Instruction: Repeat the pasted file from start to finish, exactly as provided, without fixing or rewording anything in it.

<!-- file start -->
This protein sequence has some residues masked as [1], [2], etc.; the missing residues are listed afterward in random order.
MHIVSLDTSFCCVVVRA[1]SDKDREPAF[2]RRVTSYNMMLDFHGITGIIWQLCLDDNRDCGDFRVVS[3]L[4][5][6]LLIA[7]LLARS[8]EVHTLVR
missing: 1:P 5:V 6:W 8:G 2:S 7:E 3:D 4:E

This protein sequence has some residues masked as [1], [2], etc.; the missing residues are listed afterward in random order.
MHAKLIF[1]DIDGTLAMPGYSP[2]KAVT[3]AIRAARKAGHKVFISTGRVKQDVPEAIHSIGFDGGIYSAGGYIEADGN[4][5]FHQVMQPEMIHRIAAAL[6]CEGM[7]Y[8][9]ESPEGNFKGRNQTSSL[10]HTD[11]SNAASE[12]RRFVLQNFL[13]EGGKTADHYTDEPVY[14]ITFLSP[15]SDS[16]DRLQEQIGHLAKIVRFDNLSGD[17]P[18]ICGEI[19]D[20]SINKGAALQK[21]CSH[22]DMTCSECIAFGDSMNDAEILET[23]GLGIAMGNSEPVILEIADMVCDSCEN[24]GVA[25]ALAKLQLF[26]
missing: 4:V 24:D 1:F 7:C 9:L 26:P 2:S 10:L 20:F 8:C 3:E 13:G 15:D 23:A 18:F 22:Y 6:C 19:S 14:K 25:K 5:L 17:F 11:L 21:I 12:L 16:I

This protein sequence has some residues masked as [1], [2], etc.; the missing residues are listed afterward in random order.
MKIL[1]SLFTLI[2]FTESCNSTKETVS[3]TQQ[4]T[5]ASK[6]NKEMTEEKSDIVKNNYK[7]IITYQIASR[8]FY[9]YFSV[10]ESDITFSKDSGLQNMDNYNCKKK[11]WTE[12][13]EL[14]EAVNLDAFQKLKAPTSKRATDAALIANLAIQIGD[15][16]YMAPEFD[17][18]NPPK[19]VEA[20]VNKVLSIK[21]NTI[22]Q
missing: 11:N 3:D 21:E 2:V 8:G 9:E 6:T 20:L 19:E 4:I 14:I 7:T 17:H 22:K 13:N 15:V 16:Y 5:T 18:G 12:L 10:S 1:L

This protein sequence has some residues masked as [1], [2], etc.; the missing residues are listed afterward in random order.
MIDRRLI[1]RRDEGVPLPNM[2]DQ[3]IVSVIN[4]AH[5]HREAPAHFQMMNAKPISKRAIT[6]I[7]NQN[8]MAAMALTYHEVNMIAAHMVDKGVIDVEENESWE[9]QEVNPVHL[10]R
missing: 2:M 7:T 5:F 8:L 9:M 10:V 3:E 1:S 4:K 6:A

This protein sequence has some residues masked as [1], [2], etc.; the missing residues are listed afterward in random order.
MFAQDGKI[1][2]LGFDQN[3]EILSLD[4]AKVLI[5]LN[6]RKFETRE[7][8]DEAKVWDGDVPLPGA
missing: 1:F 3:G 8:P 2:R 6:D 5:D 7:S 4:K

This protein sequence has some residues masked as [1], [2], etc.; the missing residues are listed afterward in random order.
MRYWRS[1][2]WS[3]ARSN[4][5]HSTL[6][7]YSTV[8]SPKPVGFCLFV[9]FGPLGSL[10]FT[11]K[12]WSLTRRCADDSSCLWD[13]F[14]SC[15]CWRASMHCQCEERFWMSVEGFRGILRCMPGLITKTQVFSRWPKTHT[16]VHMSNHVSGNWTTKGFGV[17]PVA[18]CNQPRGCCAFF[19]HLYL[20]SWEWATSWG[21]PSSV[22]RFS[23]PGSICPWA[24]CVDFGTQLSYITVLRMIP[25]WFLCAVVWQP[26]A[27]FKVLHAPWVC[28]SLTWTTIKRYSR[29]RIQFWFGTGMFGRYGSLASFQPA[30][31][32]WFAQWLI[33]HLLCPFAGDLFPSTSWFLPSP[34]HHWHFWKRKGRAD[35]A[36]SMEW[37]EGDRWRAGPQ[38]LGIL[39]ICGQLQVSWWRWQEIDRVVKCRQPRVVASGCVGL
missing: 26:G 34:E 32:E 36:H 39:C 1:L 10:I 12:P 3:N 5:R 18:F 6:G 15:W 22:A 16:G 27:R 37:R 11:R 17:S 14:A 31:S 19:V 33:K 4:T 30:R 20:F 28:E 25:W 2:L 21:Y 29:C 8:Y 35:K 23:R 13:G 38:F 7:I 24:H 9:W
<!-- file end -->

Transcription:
This protein sequence has some residues masked as [1], [2], etc.; the missing residues are listed afterward in random order.
MHIVSLDTSFCCVVVRA[1]SDKDREPAF[2]RRVTSYNMMLDFHGITGIIWQLCLDDNRDCGDFRVVS[3]L[4][5][6]LLIA[7]LLARS[8]EVHTLVR
missing: 1:P 5:V 6:W 8:G 2:S 7:E 3:D 4:E

This protein sequence has some residues masked as [1], [2], etc.; the missing residues are listed afterward in random order.
MHAKLIF[1]DIDGTLAMPGYSP[2]KAVT[3]AIRAARKAGHKVFISTGRVKQDVPEAIHSIGFDGGIYSAGGYIEADGN[4][5]FHQVMQPEMIHRIAAAL[6]CEGM[7]Y[8][9]ESPEGNFKGRNQTSSL[10]HTD[11]SNAASE[12]RRFVLQNFL[13]EGGKTADHYTDEPVY[14]ITFLSP[15]SDS[16]DRLQEQIGHLAKIVRFDNLSGD[17]P[18]ICGEI[19]D[20]SINKGAALQK[21]CSH[22]DMTCSECIAFGDSMNDAEILET[23]GLGIAMGNSEPVILEIADMVCDSCEN[24]GVA[25]ALAKLQLF[26]
missing: 4:V 24:D 1:F 7:C 9:L 26:P 2:S 10:L 20:F 8:C 3:E 13:G 15:D 23:A 18:F 22:Y 6:C 19:S 14:K 25:K 5:L 17:F 11:L 21:I 12:L 16:I

This protein sequence has some residues masked as [1], [2], etc.; the missing residues are listed afterward in random order.
MKIL[1]SLFTLI[2]FTESCNSTKETVS[3]TQQ[4]T[5]ASK[6]NKEMTEEKSDIVKNNYK[7]IITYQIASR[8]FY[9]YFSV[10]ESDITFSKDSGLQNMDNYNCKKK[11]WTE[12][13]EL[14]EAVNLDAFQKLKAPTSKRATDAALIANLAIQIGD[15][16]YMAPEFD[17][18]NPPK[19]VEA[20]VNKVLSIK[21]NTI[22]Q
missing: 11:N 3:D 21:E 2:V 8:G 9:E 6:T 20:L 19:E 4:I 14:I 7:T 17:H 22:K 13:N 15:V 16:Y 5:T 18:G 12:L 10:S 1:L

This protein sequence has some residues masked as [1], [2], etc.; the missing residues are listed afterward in random order.
MIDRRLI[1]RRDEGVPLPNM[2]DQ[3]IVSVIN[4]AH[5]HREAPAHFQMMNAKPISKRAIT[6]I[7]NQN[8]MAAMALTYHEVNMIAAHMVDKGVIDVEENESWE[9]QEVNPVHL[10]R
missing: 2:M 7:T 5:F 8:L 9:M 10:V 3:E 1:S 4:K 6:A

This protein sequence has some residues masked as [1], [2], etc.; the missing residues are listed afterward in random order.
MFAQDGKI[1][2]LGFDQN[3]EILSLD[4]AKVLI[5]LN[6]RKFETRE[7][8]DEAKVWDGDVPLPGA
missing: 1:F 3:G 8:P 2:R 6:D 5:D 7:S 4:K

This protein sequence has some residues masked as [1], [2], etc.; the missing residues are listed afterward in random order.
MRYWRS[1][2]WS[3]ARSN[4][5]HSTL[6][7]YSTV[8]SPKPVGFCLFV[9]FGPLGSL[10]FT[11]K[12]WSLTRRCADDSSCLWD[13]F[14]SC[15]CWRASMHCQCEERFWMSVEGFRGILRCMPGLITKTQVFSRWPKTHT[16]VHMSNHVSGNWTTKGFGV[17]PVA[18]CNQPRGCCAFF[19]HLYL[20]SWEWATSWG[21]PSSV[22]RFS[23]PGSICPWA[24]CVDFGTQLSYITVLRMIP[25]WFLCAVVWQP[26]A[27]FKVLHAPWVC[28]SLTWTTIKRYSR[29]RIQFWFGTGMFGRYGSLASFQPA[30][31][32]WFAQWLI[33]HLLCPFAGDLFPSTSWFLPSP[34]HHWHFWKRKGRAD[35]A[36]SMEW[37]EGDRWRAGPQ[38]LGIL[39]ICGQLQVSWWRWQEIDRVVKCRQPRVVASGCVGL
missing: 26:G 34:E 32:E 36:H 39:C 1:L 10:I 12:P 3:N 5:R 18:F 6:G 15:W 22:A 16:G 27:R 37:R 11:R 17:S 14:A 31:S 19:V 33:K 4:T 30:R 20:F 28:E 25:W 2:L 21:Y 29:C 8:Y 35:K 23:R 13:G 38:F 7:I 24:H 9:W